HC Deb 24 March 1862 vol 165 cc1953-6

Report from Select Committee on Standing Orders in respect of the Petition, for leave to deposit a Petition for leave to bring in the Edinburgh, Dunfermline, and Perth Junction Railway Bill, read.


said, that he wished to move that leave be given to deposit a petition for a Bill upon this subject, pursuant to the prayer of the petition, upon which the Standing Orders Committee of the 14th of March had reported. He made the Motion on the grounds that the works proposed to be authorized would be of great importance to the counties of Fife and Kinross and the whole North of Scotland, and that a Bill for a partially competing scheme had been already introduced.

Motion made, and Question proposed, That the Railways and Works proposed to be authorized by the Bill to which such Petition relates being of great importance to the counties of Fife and Kinross, and all the North of Scotland, and it being extremely desirable that they should be considered in the present Session, in which a Bill for authorizing a partially competing scheme has been introduced into Parliament, leave be given to deposit a Petition for a Bill, pursuant to the prayer of the said Petition.


seconded the Motion. The line proposed in the Bill of the Edinburgh, Dunfermline, and Perth Junction Railway had the support not only of the district through which it passed, but was of national importance. It was a saving of twenty miles direct to Perth.


said, he wished to explain to the House the view which the Standing Orders Committee took of the Bill. The House was well aware that all railway companies were bound to give notice of the powers they asked for, and of the property which they intended to take. The House was particularly cautious with regard to amalgamation Bills in requiring due notice to be given. Now, there was a proposal for an amalgamation in the Bill with the East and West of Fife Line; but of that no notice had been given, and that constituted one ground for the rejection of the Bill by the Standing Orders Committee. But a still more serious breach of the regulations laid down by the House was that they had professed in their notice to take the Queen's Ferry—an important point, well known to all Members who had travelled northwards—under an equitable agreement with the owners, whereas the Bill itself proposed to take compulsory powers. What made the matter worse was that the company had done the very same thing last year, and the only excuse made this year was that the promoters of the Bill were not the same parties. But in truth the clause was precisely the same as that of last year, and the Standing Orders Committee—who could have no possible feeling upon the subject—had no option but to reject the Bill after that double infraction of the orders of the House. He thought the Standing Orders Committee were bound to do what they had done in order to protect private in- terests, and to ensure respect being paid to the orders laid down by the House. He made these remarks without prejudice to the merits of the line, which was a matter with which the Standing Orders Committee had nothing to do. The decision of the Standing Orders Committee was unanimous.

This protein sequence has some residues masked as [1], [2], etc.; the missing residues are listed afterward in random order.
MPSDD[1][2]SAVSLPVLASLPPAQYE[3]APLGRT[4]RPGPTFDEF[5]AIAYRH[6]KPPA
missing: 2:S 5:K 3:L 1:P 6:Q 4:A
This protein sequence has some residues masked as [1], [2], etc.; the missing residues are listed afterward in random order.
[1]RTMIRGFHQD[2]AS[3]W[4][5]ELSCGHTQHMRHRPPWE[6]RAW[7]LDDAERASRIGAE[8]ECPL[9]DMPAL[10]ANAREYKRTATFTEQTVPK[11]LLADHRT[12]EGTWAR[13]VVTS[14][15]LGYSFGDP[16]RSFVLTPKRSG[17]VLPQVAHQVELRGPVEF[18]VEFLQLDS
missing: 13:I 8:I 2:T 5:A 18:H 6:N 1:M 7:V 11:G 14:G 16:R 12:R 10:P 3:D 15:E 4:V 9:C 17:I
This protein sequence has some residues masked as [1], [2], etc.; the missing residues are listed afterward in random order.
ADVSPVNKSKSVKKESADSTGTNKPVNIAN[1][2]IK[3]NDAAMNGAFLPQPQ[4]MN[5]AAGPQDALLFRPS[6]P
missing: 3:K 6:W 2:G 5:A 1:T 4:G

said, that as a member of the Committee he joined in its rejection; but believing it to be for the interest of the district that the line should be made, he hoped the House would pass over the error that had been committed by the promoters.


said, he thought there were exceptional circumstances in connection with the Bill which should induce the House to allow it to be resuscitated. He trusted, therefore, that the House would not allow a question of technical detail to override the real justice of the case. The Bill was intended to confer a real benefit on the district over which it was proposed the line should traverse.


said, it would not be fair to the proprietors who petitioned against the Bill to expose them to the expense of opposing the line a second time in the same session. The House ought not to dispense with the Standing Orders on light grounds.


said, he should support the reinstatement of the Bill, on the ground that it would be beneficial to the community, and that there was a competing scheme before Parliament. There were three Bills now before Parliament, and amongst them the East and West of Fife line, seeking for powers of amalgamation, so that the scheme of amalgamation would not be done away with by refusing to reinstate the Bill.


defended the course adopted by the Standing Orders Committee, which he thought under the circumstances was the only one open to them.


said, that the promoters of the Bill were entitled to very little consideration, as a similar infraction of rules to that on which the report was founded had been committed by them in reference to a previous measure. The House should, however, consider whether the public interest was involved in the matter to such an extent as to induce them to take the exceptional course proposed. Having listened attentively to the case made, he did not think it sufficient to justify the setting aside of the report.


said, that after the opinions which had been expressed by various Members of the Standing Orders Committee, he did not feel justified in going to a division, and he would therefore withdraw the Motion.

Motion, by leave, withdrawn.

Back to